And it works! The crazy shit works. Marcos Maidana, on Saturday night, gave Floyd Mayweather the hardest fight he's had in a decade. Marcos Maidana gave Floyd Mayweather a much, much more difficult fight than any number of world class fighters who are, objectively, much better fighters than Marcos Maidana. Marcos Maidana almost fucking beat Floyd Mayweather. How? By doing what a million armchair boxing experts have said (probably while drinking beer) someone should do to Floyd Mayweather: "He should just run right out and the opening bell and just attack the motherfucker like crazy. Just throw everything at him!"
Marcos Maidana came right out at the opening bell and threw everything at the motherfucker. He pushed Mayweather back onto the ropes and just punched, and punched, with crazy and unorthodox and unpredictable and untrained-looking hooks to the body and overhands to the head. Maidana was 17 pounds heavier than Mayweather on fight night, and he used it. He put his body on him, and kept punching, and tried to damage the champ with pure anger. And it almost, almost was crazy enough to work. To be fair, this strategy has a lot to recommend it. For one thing, Mayweather is a brilliant tactical fighter who gets better as the fight goes on. He tends to spend the first few rounds measuring and timing and analyzing his opponent, and then, after deciding exactly what to do, he proceeds to do it, completely shutting down whoever he is facing. He is athletically better than his opponents, and his boxing skills are more precise and refined, but he also is smarter than his opponents, and he is able to employ just the right plan to defeat them. What this means is that if you want to hurt Mayweather, you better try to do it early, because by the later rounds it will be too late.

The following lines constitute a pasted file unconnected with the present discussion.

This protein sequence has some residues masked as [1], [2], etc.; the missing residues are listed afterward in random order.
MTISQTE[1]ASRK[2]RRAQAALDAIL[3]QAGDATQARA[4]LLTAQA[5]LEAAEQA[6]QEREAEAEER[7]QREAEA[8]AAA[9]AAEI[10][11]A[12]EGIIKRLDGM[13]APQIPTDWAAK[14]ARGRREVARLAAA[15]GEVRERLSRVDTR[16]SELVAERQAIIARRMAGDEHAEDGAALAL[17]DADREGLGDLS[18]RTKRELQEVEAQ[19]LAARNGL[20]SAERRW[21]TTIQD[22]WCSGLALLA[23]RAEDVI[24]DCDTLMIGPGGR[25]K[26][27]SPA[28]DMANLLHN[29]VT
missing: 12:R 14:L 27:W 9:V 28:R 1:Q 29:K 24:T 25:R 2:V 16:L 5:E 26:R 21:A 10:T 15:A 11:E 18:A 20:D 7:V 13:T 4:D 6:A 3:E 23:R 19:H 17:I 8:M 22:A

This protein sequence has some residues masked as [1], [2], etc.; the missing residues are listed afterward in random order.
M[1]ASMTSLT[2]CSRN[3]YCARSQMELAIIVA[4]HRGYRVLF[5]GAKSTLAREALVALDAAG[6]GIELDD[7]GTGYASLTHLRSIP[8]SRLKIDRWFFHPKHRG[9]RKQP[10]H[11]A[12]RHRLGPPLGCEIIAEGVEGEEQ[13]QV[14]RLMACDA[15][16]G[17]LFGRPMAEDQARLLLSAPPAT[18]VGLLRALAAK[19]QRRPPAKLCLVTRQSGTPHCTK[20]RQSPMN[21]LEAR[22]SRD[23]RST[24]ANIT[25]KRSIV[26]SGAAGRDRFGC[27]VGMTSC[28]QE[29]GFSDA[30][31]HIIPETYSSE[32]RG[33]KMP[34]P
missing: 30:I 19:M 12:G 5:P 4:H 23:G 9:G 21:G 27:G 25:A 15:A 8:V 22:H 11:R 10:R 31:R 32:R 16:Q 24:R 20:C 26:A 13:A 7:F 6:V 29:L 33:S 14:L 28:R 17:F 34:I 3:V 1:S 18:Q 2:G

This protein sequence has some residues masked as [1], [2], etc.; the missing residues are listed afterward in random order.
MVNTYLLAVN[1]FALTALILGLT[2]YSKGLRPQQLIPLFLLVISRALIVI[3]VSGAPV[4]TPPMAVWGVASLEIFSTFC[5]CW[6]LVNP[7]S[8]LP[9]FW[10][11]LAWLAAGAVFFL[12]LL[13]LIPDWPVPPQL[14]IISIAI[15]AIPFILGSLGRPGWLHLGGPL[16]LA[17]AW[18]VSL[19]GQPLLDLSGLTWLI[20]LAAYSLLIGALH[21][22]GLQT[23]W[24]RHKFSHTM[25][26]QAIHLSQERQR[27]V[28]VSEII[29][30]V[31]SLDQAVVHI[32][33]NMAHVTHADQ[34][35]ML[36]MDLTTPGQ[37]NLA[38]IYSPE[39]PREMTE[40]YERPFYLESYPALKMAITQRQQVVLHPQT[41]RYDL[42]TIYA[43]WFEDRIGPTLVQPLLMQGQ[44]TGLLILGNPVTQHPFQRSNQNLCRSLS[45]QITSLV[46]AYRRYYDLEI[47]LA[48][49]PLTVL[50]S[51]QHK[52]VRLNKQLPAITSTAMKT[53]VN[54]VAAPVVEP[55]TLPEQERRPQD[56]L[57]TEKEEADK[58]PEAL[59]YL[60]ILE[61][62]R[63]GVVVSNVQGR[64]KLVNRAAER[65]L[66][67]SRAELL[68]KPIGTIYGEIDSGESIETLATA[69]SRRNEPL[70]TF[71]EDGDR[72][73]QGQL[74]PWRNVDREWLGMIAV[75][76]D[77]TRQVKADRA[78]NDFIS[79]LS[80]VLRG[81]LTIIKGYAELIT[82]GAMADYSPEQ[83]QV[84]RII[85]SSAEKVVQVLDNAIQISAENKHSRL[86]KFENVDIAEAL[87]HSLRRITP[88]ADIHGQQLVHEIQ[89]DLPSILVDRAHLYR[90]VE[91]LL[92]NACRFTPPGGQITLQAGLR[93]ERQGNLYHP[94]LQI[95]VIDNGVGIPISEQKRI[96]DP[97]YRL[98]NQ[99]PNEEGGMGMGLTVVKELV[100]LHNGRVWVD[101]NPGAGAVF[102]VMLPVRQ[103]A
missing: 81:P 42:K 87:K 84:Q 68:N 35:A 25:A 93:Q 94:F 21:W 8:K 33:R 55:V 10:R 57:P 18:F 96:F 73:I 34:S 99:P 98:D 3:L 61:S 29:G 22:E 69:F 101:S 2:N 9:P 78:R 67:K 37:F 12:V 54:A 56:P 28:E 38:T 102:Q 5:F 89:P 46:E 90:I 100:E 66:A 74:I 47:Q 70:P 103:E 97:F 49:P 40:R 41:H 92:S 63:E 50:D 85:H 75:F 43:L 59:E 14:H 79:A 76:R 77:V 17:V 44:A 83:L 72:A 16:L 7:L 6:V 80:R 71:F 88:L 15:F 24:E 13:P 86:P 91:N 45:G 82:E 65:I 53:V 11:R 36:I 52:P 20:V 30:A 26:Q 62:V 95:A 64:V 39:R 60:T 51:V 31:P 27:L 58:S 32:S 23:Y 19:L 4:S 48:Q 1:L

Maidana did exactly this. He also did one more smart thing: he did not try to box Mayweather. (Not that he has ever tried to "box" anyone, really—Maidana's trainer has managed to get him to throw jabs now, and he's able to cover up in a tight and neat defensive shell, but other than that he remains an unrepentant slugger.) Many times before, Mayweather has absolutely embarrassed some of the world's very best boxers. They lost because they made the mistake of assuming that, because they were some of the world's very best boxers, they could box Mayweather, as they had dozens of less opponents. They were wrong. You cannot box Floyd Mayweather with any success, because Floyd Mayweather is the single best boxer in the world. You may have a good offensive game, but his defense is better. Likewise, his jab and lead right and check hook are more precise and accurate than your defense is, and, by the way, he has a stronger boxing mind than you. So even great boxers lose against Mayweather. Maidana, who is far from a great boxer, skipped this problem entirely by attacking Mayweather not as a boxer, but as a wild and crazy guy. The wild and crazy guys are sometimes the hardest for a boxer to handle, because their punches do not come from where they should come from, according to the boxing handbook. The mistakes they make are not predictable mistakes, so they hardly count as mistakes at all.